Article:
The NeoGAF post has more match-ups against Crimson Viper, Bison, Sagat, Chun-Li, and others.
It seems first-person shooters have gotten the most attention in the competitive gaming world, but for my money I find fighting game matches between skilled players the most exciting and technically interesting to watch. Certainly they're closer to an actual spectator sport, in my mind. There's much more depth there than you might realize from watching a single match. Here's an excerpt from an eye-opening IM conversation Jared and I had (edited into paragraph form) that reveals a little of that depth.
Me: Did they really differentiate Ryu and Ken that much in Street Fighter 3?
Him: Yeah, Third Strike is probably where they have the biggest differences. Major differences in their normals, all their specials act differently and have different properties, totally different super arts. But the biggest difference is that Ken has great chains and Ryu really doesn't. So up close, Ken can always go medium punch to fierce to hadouken and it's typically safe to push someone back. Ryu doesn't have anything of that magnitude up close. Really, Ken just has dozens of weapons over Ryu. Stuff like EX hurricane kick in mid-air that can cross people up that Ryu can't do. Ryu's only advantage is that he can apply solid pressure with EX hadoukens to control the ground, where Ken typically has to either combo his way in to lead to a knockdown, or he just doesn't do it at all and pokes them into making a mistake for an easy SA3.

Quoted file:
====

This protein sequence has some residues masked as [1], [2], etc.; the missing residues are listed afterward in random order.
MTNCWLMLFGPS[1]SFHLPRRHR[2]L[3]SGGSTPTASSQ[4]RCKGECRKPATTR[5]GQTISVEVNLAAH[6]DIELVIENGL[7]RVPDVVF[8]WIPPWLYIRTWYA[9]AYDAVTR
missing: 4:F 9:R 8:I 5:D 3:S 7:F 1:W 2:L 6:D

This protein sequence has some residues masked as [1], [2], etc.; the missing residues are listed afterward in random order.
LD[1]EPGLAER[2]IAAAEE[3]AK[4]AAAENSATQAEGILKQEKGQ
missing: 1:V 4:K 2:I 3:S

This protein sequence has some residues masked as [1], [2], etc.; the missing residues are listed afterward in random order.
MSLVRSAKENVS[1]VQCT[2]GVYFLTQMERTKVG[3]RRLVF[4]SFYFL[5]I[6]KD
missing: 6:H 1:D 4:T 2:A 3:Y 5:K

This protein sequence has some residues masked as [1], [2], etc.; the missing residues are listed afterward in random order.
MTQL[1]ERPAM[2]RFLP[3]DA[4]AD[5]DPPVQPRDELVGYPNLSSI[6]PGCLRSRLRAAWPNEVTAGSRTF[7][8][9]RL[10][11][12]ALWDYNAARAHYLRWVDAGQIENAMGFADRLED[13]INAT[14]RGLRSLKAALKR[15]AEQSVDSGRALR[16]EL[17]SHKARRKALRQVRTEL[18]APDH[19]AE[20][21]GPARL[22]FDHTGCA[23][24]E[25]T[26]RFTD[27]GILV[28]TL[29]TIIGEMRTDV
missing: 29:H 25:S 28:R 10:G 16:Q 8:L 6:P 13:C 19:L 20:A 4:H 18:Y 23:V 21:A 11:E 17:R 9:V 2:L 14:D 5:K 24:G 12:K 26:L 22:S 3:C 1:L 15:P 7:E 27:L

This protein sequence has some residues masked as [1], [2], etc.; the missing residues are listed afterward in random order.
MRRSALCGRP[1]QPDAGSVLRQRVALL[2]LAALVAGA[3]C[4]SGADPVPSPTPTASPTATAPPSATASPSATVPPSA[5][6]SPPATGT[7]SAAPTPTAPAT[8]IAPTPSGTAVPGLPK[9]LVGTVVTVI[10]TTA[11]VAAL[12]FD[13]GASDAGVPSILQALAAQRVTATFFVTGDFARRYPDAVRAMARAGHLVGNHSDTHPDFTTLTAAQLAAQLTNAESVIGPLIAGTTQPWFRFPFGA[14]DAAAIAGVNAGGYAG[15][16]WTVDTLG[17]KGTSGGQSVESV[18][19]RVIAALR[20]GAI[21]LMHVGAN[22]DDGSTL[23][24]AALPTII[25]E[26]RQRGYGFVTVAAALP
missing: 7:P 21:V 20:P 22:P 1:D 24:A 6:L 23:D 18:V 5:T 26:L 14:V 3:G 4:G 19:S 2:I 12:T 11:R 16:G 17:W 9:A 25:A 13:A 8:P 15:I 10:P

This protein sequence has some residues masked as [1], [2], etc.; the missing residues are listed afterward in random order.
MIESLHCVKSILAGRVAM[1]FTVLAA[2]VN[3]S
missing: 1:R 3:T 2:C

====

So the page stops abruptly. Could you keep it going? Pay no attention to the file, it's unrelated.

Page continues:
Me: That's an interesting contrast. But it's gone in IV?
Him: Actually, I think they retain most of those differences in IV, only with different properties. But without parries, Ryu winds up being the better choice. Because now, unlike Third Strike, knocking down is a huge deal. Now Ryu has better options after the EX hadouken for easy damage and knockdown, more consistent shoryuken (thanks to jumping being risky again) and of course, the ease of comboing his ultra. His ultra is also extremely safe, so that helps. The way it's shaping up though, US plays Ken, Japan plays Ryu. But everyone plays Sagat. How appropriate.
I can totally respect that kind of hardcore devotion to the minutiae of one single fighting series, even if I can never fully grasp it. But it does make me really want to put some serious time into learning Street Fighter IV a little better.
And no post about Daigo Umehara is complete without this gem of a video, which is second for second the most exciting competitive gaming video I've ever seen. Dude comes back from basically zero health to perfectly parry every single hit of his opponent's super art and then bust into his own combo to own the match. The crowd's response tells you all you need to know about how impressive that feat was.
I'd pay to watch stuff like this.